just a thought.

      xXSpeedzXx
      • The iPhone

        I suspect that the rush to Netbooks has the same
        cause as the rush to Android smartphones --
        iPhone. Carriers are desperate to get something
        which competes with it.
        DanaBlankenhorn
    • There will be competition

      With smartphones and Netbooks sharing a chip set
      and open source stack I expect to see a lot more
      competition on the interface end.
      DanaBlankenhorn
  • Netbook VS PDAphone

    There's a difference between the smartphone and PDA phone. The main difference is screensize and touchscreens. Netbooks can have the same functionality, but the processor still limits the power it can handle such as games or rendering.

    For a "smartphone" to take over the netbook market, it would first need database and document full functionality. Microsoft Mobile has this functionality, but it's time consuming due to screen size and processing power, let alone applications that are still limited.

    Other aspects would be cross applications. yeah windows mobile isn't Windows, but it still works the same way. I would like to run an application from windows on the phone without waiting for a compatible software version or a 3rd party app that does the same thing.

    Finally, I enjoy the use of Evernote, but the smartphone should be on a network the same way netbooks/computers are for file sharing and other types of peer-to-peer sharing rather than just syncing.
    Maarek Stele
  • RE: How will Netbooks change our computing lives

    Dana - I'm sorry to ask, but how does a "NetTop" differ from a NetBook, anyway? No built-in monitor/keyboard/pointer?

    Your article isn't very clear on that.... :(
    drprodny
    • NetTop?

      http://en.wikipedia.org/wiki/Nettop

      A Nettop is designed to stay at a desk. It plugs
      into the wall and is descended from set-top box
      replacements cable operators were drooling over
      mid-decade.

      A Netbook is designed as a laptop replacement.
      It runs on batteries and generally has no moving
      parts. (I've seen some with hard drives, none
      yet with DVD players.)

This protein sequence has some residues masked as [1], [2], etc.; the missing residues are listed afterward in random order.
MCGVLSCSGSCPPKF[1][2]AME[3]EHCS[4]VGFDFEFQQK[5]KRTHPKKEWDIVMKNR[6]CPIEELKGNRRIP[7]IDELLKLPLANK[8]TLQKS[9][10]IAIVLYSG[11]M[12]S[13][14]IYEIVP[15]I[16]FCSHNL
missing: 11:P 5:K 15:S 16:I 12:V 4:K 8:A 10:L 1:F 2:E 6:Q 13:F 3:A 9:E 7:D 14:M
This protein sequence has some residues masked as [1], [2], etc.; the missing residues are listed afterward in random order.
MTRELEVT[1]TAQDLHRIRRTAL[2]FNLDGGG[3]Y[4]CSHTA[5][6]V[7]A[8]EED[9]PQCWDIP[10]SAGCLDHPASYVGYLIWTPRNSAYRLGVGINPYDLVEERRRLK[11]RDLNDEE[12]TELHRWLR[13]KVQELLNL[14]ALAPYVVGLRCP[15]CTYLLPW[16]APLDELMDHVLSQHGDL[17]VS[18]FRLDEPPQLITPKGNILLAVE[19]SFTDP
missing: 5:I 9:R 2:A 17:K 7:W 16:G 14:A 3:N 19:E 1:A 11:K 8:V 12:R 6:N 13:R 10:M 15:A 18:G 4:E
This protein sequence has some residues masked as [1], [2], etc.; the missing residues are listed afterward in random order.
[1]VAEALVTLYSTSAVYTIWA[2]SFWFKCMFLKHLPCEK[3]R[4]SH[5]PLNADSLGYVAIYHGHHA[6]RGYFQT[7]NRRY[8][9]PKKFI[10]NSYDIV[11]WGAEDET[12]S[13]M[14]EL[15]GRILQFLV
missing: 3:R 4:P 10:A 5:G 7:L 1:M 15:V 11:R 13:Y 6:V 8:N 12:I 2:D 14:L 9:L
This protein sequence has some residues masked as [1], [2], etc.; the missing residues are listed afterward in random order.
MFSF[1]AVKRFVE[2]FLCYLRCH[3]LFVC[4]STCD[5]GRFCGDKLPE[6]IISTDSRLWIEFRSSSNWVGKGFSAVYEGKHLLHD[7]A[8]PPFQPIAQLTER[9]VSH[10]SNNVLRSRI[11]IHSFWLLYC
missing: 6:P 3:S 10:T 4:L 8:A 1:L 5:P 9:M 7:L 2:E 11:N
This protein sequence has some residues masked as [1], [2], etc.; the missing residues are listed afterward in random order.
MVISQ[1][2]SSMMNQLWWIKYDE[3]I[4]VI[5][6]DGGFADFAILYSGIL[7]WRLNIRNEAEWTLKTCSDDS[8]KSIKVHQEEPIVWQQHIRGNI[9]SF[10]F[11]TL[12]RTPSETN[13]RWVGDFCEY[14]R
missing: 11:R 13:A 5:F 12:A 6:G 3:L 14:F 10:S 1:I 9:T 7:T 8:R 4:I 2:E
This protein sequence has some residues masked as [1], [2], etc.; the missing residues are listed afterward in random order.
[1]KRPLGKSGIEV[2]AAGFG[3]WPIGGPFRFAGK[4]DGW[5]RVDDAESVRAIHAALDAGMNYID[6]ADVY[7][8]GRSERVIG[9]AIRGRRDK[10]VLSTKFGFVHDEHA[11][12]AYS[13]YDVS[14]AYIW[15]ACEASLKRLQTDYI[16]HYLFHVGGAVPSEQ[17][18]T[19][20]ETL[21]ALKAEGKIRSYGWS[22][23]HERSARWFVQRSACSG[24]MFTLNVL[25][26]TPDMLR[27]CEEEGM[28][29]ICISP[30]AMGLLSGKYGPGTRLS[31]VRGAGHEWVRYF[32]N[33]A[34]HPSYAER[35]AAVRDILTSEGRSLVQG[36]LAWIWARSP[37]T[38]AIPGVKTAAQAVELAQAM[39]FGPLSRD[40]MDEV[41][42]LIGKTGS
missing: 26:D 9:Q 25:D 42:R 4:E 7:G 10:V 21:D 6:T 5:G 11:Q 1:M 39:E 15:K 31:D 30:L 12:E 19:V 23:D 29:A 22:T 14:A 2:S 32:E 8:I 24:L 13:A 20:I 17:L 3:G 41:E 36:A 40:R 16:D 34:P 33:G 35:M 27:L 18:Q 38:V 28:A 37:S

DanaBlankenhorn
  • Introducing the Redfly

    http://www.celiocorp.com/
    Smartphone -> netbook
    daengbo
  • How Microsoft will be out of this game

    People will buy Windows netbooks, if they don't perceive they are paying for the OS.

    But people won't pay $100 more for Windows, and that's the reason why Microsoft had to slash the price of XP to $15, in order to stay competitive.

    I'm just waiting for the new wave of Linux/ARM netbooks, which will cost less than $300 and boost up to 15 hours of battery life.

    I suppose Apple will launch an ARM netbook as well -- they've got all the necessary expertise with the iPhone.

    So, Linux will be competing with Apple, and Apple will be competing with Linux. Apple will be the "cool", and Linux will be the "cheap".

    Microsoft will be out of this game.
    obvio.capitao@...
    • Can Microsoft live on $15/PC?

      A few years ago there was a big hullaballoo
      about Microsoft offering China Windows for as
      little as $3, and a bundle which included basic
      Office functions for $15. Per unit. As a way to
      compete with Linux.

      I think what has happened with Netbooks is that
      Microsoft has taken this strategy worldwide.

      The key is creating upsell, and the real
      question is how much upsell they can get.
      Security? Larger applications? The PC equivalent
      of an extended warrantee?
      DanaBlankenhorn
  • Browser War on Steroids

    The browser war gave us several browsers superior to Microshaft's Internet Explorer, notably Opera, Firefox and Safari...and keep your eyes on Chrome and Fennec.

    Just a casual glance at the intense competition and innovation in the netbook arena is enough to make one drool over the possibilities. Things are getting hot even before Apple and Android make their debut.

    I think netbooks will both drive innovation and ultimately help erode Microsoft's monopolistic market share.

    In the meantime, why is everyone resigned to the idea that netbooks will never be anything more than cheap, stripped down laptops?

    My MacBook Pro (laptop) has effectively replaced my Dell PC as my primary computer. If someone could pack the MacBook Pro's power and features into a netbook, I'd buy it in a heartbeat.

    Cramped keyboard and monitor? Get an external keyboard and monitor for home use!

    What could be cooler than an ultra-portable netbook that's even more powerful than a MacBook Pro, a mini-laptop that could replace most people's desktops? It may sound like a fantasy now, but I can't believe I'm the only consumer who would buy such a computer, and technology will certainly make such a super netbook feasible. Either pack more power and features into a netbook or shrink a desktop down to netbook size.

    Cloud computing and diverse purchasae plans (including cell phone-style contract plans) will make netbooks even more popular, a lose-lose situation for Microsoft.

    Viva Netbooks!
    David Blomstrom